Episode 62 - The End of Physical Media

Since the beginning of video games, the physical object has been a core part of the experience. The game disc, the manual, the box, the strategy guide—all of these are tangible symbols of the hobby that have lasted for decades. We now find ourselves in a place where the manuals have disappeared, the online platforms have expanded and the consoles are doing away with physical media readers. In this episode, we talk about the evolution of the video game as a physical product and the impact on the hobby and gamer community.

Intro music provided by sawsquarenoise. Used with permission.

Episode 58 - Reimagining the Classics

For the entirety of the past console generation, remakes and remasters have been the hottest trend in gaming. You can nearly be assured that if a game sold well or is being talked about by enough fans, there is likely a plan to rerelease the game for modern consoles to sell additional copies with almost no downside risk to the publisher. Games like Final Fantasy VII and Resident Evil 2, some of the most iconic games of all time, are going well beyond a simple remaster and redefining the entire game. In this episode, we explore the art of the possible and discuss how we would reimagine some games that are high on our list as candidates for reimagining.

Intro music provided by sawsquarenoise. Used with permission.

BCG Review - Dead Cells

BCG Review - Dead Cells
Platform: PC, Mac, Linux, PS4, Xbox One, Nintendo Switch

BCG Verdict: Over a year after it’s early access release, Dead Cells has taken a very good game and made it great. The attention to detail and polish on this unabashedly in-your-face roguelike metroidvania really shows. In a time where there are plenty of options for roguelikes and metroidvanias, Dead Cells shines through as a best of both worlds alternative, providing fast-paced action and configurability for just the right price.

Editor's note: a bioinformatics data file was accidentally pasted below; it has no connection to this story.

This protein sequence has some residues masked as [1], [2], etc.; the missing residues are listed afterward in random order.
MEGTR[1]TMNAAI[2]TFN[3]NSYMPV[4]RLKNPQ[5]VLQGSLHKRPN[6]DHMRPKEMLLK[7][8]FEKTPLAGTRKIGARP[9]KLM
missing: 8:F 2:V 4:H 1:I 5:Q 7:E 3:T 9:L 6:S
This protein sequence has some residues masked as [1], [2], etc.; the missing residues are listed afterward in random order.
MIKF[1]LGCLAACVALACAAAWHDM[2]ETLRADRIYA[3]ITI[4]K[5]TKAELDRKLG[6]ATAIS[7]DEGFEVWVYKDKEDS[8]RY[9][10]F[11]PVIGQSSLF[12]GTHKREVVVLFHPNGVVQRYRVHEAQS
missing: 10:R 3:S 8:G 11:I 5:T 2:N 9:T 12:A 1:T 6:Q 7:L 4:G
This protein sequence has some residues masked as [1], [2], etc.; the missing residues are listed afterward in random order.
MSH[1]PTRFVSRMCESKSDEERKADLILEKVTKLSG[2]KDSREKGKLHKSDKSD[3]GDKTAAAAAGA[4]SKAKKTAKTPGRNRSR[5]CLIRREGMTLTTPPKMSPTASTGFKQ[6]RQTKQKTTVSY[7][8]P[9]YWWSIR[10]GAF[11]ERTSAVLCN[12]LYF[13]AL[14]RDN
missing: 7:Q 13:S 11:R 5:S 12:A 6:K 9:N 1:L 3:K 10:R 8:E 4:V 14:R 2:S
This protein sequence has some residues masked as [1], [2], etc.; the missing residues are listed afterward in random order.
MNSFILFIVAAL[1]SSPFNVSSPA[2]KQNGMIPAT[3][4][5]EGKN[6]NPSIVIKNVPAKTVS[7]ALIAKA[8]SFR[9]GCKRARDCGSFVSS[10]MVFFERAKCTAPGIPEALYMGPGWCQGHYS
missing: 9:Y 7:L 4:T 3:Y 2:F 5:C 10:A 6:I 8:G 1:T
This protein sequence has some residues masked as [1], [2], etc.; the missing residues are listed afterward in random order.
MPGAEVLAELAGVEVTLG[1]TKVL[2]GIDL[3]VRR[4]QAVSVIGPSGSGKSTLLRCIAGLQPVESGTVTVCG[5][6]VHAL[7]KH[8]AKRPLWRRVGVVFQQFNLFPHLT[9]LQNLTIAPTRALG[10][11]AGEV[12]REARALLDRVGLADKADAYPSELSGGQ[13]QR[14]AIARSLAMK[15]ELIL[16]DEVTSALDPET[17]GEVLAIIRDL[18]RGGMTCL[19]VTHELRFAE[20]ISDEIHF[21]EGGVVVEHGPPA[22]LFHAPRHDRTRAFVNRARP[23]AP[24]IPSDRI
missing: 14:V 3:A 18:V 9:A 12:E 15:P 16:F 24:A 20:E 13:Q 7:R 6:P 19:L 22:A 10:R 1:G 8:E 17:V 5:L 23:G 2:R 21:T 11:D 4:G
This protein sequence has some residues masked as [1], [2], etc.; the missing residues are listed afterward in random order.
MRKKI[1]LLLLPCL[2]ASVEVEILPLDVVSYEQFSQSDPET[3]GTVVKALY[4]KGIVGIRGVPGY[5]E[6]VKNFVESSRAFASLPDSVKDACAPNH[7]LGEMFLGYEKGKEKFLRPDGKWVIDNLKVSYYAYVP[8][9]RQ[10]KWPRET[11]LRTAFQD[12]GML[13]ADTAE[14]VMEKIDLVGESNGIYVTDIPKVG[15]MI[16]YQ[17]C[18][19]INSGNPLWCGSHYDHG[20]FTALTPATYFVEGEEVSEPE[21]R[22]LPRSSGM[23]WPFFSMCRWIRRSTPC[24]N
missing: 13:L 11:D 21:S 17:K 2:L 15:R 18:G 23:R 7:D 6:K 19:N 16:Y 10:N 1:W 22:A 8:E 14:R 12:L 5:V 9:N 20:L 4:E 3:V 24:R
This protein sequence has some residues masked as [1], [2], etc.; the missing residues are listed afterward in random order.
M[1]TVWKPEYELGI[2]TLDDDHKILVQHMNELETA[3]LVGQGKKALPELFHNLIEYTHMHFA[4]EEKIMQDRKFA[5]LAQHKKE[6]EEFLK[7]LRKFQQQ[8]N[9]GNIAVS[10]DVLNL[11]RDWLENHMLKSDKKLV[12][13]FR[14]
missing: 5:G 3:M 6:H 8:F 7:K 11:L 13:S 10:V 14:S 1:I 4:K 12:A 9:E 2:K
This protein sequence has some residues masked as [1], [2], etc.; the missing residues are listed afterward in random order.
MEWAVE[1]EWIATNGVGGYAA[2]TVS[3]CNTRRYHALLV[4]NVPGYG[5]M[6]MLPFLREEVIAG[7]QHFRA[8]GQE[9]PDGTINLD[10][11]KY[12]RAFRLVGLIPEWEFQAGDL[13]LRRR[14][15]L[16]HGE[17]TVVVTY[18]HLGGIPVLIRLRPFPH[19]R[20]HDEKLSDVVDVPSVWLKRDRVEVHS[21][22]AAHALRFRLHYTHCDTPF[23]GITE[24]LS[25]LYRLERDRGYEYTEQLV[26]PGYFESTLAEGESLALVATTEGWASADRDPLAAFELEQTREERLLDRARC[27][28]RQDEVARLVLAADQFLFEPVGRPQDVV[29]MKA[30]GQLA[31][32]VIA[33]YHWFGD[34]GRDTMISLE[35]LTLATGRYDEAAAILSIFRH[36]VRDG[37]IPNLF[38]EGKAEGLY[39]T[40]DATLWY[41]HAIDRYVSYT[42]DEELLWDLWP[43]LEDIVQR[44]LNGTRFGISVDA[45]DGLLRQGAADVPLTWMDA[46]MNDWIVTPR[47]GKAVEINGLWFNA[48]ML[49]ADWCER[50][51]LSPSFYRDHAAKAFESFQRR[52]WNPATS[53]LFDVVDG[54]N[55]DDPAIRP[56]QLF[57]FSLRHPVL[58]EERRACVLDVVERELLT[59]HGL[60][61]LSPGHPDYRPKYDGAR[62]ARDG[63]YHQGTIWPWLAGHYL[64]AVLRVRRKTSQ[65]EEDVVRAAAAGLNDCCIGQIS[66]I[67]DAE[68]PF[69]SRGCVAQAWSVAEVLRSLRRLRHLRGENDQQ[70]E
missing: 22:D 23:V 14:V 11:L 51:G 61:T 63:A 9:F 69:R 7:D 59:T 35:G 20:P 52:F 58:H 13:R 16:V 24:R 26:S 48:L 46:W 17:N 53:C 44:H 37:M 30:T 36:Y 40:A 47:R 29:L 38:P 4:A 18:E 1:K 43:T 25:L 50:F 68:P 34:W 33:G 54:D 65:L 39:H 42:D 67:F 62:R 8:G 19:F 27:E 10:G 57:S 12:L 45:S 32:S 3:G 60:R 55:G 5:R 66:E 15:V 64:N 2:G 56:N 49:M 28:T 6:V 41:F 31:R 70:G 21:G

You can get yourself a copy of Dead Cells for Switch, or for PS4. Using these links gives BCG a commission and helps to support the show.

Review:

In episode 38 of the BCG podcast (June 2017), I gave my initial impressions of an interesting early access game that showed great potential. Fast-paced roguelike gameplay combined with the exploration components of a metroidvania not only proved to be a unique blend of two well-loved genres but also showed how a challenging game can also be actually fun--especially to a Business Casual Gamer. At the time, I spoke positively about the game; however, I had no idea where a year’s worth of feedback and refinement could take the experience.

Dead Cells  offers something for everyone in a rich, action-packed world.

Dead Cells offers something for everyone in a rich, action-packed world.

Frequent listeners to the podcast will recall that BCGers tend to have a love-hate relationship with roguelikes. While we enjoy games like The Binding of Isaac and Enter the Gungeon, play sessions can very quickly devolve into the nightmarish, “what did I accomplish in that last hour?” situation. As business casual gamers, we like to see the fruits of our--admittedly abbreviated--labor, and losing an hour to a roguelike with little to show for it (a common occurrence) is not an ideal outcome.

What’s so fascinating about this game, in fact, is that I never got that feeling, even after multiple deaths. The game seems to accentuate two things: velocity and power. Even in the face of a clean restart, it’s quick to present to you a (likely new) way of mangling the hordes of enemies in your way as you explore complex labyrinths sprawling about. Where games like Enter the Gungeon seem slightly afraid to offer you too much too soon, Dead Cells is all about acceleration, accentuating your endurance and brutality at a relatively frequent pace. Those that study theories of fun will certainly recognize this style of leaving breadcrumbs at short intervals to help keep players engaged, and it works. This is one of the first roguelikes where death simply means more time to have fun as opposed to a driver of mounting frustration.